Now in the main, I found this report very interesting and well presented. What got to me was the results that riders to the region spent on average $244 per person per day and specifically that they spent on average $123 per person per day on food.
Now, I’d just got back from a three month cycle tour around Europe with Christie at the time that I first saw this report and I was darn sure that we had spent no where bloody near that amount of money per day (we barely spent that per week) and I was pretty sure that every other cyclist that I had met in all my travels also spent no where near that amount of money.
|My version of pre-dinner drinks and snacks in a French Campground.
Dinner was a french bagel and cheese.
Furthermore, I had to ask myself – how could you spent $123 per person per day on food? … I mean I have a huge appetite but I still think I would struggle to spend that much money even if I really, really tried (and remembering that many bike trails have you spending the night in small towns, so meal options are generally cafes, pubs and low to mid end restaurants – not upper crust places where you can blow your dosh easily).
|Kim and my attempt at blowing big money on the Goldfields Track – Breakfast $44.|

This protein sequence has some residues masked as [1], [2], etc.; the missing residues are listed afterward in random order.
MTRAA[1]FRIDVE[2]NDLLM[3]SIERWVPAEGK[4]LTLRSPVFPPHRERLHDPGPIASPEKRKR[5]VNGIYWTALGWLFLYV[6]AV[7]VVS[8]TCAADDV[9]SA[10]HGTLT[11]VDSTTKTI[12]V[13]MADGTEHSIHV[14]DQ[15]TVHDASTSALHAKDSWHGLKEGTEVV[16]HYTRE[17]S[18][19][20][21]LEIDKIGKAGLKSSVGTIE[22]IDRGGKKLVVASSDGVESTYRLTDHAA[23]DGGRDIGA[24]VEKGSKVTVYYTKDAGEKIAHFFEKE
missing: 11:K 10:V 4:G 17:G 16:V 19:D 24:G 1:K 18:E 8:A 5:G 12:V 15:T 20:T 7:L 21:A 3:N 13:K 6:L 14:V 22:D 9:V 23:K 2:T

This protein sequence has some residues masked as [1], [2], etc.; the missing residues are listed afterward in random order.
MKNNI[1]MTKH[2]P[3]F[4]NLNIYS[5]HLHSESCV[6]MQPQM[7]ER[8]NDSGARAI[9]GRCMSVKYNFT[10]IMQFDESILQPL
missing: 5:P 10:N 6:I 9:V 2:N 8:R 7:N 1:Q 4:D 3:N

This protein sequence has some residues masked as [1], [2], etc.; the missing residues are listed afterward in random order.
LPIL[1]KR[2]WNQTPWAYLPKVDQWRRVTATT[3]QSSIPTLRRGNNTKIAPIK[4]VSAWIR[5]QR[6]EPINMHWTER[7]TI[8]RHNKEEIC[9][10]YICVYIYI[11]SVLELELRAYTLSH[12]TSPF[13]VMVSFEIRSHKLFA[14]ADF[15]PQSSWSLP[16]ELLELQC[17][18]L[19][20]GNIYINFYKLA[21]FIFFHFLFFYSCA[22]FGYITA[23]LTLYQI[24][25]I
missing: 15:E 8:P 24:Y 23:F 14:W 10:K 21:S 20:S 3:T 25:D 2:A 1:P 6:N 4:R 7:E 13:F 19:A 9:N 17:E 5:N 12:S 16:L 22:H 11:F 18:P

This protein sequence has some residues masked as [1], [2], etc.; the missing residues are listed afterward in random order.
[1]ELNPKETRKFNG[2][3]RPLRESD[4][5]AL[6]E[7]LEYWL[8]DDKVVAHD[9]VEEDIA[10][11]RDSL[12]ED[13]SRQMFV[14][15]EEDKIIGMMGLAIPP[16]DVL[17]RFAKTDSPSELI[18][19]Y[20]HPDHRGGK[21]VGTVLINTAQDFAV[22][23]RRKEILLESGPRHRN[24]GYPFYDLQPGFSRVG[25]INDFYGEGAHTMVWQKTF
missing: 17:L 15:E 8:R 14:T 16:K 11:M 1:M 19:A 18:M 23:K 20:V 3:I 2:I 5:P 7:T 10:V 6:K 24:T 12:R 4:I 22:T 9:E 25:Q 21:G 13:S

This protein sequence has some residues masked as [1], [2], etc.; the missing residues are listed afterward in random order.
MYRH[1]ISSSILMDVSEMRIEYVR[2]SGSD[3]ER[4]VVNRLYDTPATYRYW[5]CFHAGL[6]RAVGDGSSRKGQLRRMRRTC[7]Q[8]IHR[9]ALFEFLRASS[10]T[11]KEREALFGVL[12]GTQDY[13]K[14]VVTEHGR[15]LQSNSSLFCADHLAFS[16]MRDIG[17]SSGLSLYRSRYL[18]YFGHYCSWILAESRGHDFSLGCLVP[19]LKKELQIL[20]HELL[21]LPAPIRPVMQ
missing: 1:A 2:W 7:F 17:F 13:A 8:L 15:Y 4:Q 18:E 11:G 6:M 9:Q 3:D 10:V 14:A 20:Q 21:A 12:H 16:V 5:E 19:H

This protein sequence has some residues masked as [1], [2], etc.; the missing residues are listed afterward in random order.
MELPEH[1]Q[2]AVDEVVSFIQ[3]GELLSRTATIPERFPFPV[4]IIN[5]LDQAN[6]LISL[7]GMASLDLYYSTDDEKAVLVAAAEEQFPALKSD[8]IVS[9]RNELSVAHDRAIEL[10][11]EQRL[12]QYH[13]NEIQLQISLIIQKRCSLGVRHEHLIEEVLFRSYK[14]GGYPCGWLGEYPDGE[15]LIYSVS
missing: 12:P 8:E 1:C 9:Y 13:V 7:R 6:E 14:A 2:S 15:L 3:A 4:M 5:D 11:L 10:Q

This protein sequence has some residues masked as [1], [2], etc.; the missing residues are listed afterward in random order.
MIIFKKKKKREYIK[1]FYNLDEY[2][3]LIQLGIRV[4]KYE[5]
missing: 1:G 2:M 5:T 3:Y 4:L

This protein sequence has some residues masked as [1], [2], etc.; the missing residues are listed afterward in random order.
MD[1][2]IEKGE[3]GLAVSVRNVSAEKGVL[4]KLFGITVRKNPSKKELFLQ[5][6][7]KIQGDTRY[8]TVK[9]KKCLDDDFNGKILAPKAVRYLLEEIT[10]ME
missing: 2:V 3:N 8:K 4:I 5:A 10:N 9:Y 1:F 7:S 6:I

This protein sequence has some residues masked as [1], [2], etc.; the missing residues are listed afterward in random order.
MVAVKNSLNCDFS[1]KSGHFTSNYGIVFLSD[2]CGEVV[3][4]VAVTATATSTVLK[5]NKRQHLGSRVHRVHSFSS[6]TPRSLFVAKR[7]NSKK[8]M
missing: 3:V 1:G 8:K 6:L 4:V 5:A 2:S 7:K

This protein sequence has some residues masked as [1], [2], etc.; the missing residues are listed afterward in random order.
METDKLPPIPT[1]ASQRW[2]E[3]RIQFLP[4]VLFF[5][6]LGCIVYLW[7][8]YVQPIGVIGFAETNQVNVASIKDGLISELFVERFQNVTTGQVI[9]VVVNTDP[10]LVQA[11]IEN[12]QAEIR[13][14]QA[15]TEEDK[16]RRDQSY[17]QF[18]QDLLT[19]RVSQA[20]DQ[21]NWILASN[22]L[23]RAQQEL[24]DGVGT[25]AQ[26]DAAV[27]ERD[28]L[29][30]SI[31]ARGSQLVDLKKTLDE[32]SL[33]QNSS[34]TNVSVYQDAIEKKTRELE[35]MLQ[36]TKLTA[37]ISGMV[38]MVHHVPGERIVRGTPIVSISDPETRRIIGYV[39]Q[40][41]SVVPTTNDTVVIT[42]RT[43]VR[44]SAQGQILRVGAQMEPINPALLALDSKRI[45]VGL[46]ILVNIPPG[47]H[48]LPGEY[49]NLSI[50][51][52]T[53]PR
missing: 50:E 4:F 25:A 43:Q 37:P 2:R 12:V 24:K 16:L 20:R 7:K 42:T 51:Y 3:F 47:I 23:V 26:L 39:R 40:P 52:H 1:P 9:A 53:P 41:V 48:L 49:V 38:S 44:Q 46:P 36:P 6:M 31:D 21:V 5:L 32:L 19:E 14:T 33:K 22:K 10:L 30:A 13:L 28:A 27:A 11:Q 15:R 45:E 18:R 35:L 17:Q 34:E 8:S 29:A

So presented with something I couldn’t compute, I did what any severely introverted, analytically biased, creator-innovator type would do … I obsessed about it … for years … and slowly but surely I started to gather information to see if this could possibly be true.
For instance on my recent(ish) month long jaunt over to Canada and the USA, where I stayed in motels virtually every night, ate out or got takeaways for most meals and didn’t stint myself in pretty much anything … I was only able to spend a grand total of $8,915.21 (note the obsession in cost gathering to the nearest cent) and that includes all the hundreds of dollars of bank fee charges and my flights which I bought at the last minute so were quite expensive ($2,400).
This means that, excluding the airfare, I only managed to spent on average $197 per day.
Do you know how pathetic that makes me feel? I didn’t even manage to make the average spend of a cyclist here in Australia and I had no one to share accomodationexpenses with, I had car hire and fuel expenses, train expenses, I went on an organised kayak tour … all these expenses that cyclists don’t have and I still couldn’t even make the average spend.
I felt like a failure. I still do.
I’m sorry Canada, I’m sorry USA and I’m particularly sorry to you Amtrak … I feel like I let you all down, and that’s not good enough … especially when you offer such cool food …
Fast forward to last month and with our first anniversary looming, and Kim keen to go on a long weekend bike ride along the Goldfields Track I saw my opportunity to once again bring out my bicycle, credit card and most importantly: my calculator and get a first hand understanding of how the heck I could meet Victoria’s expectations of what I should spend as a bicycle tourist.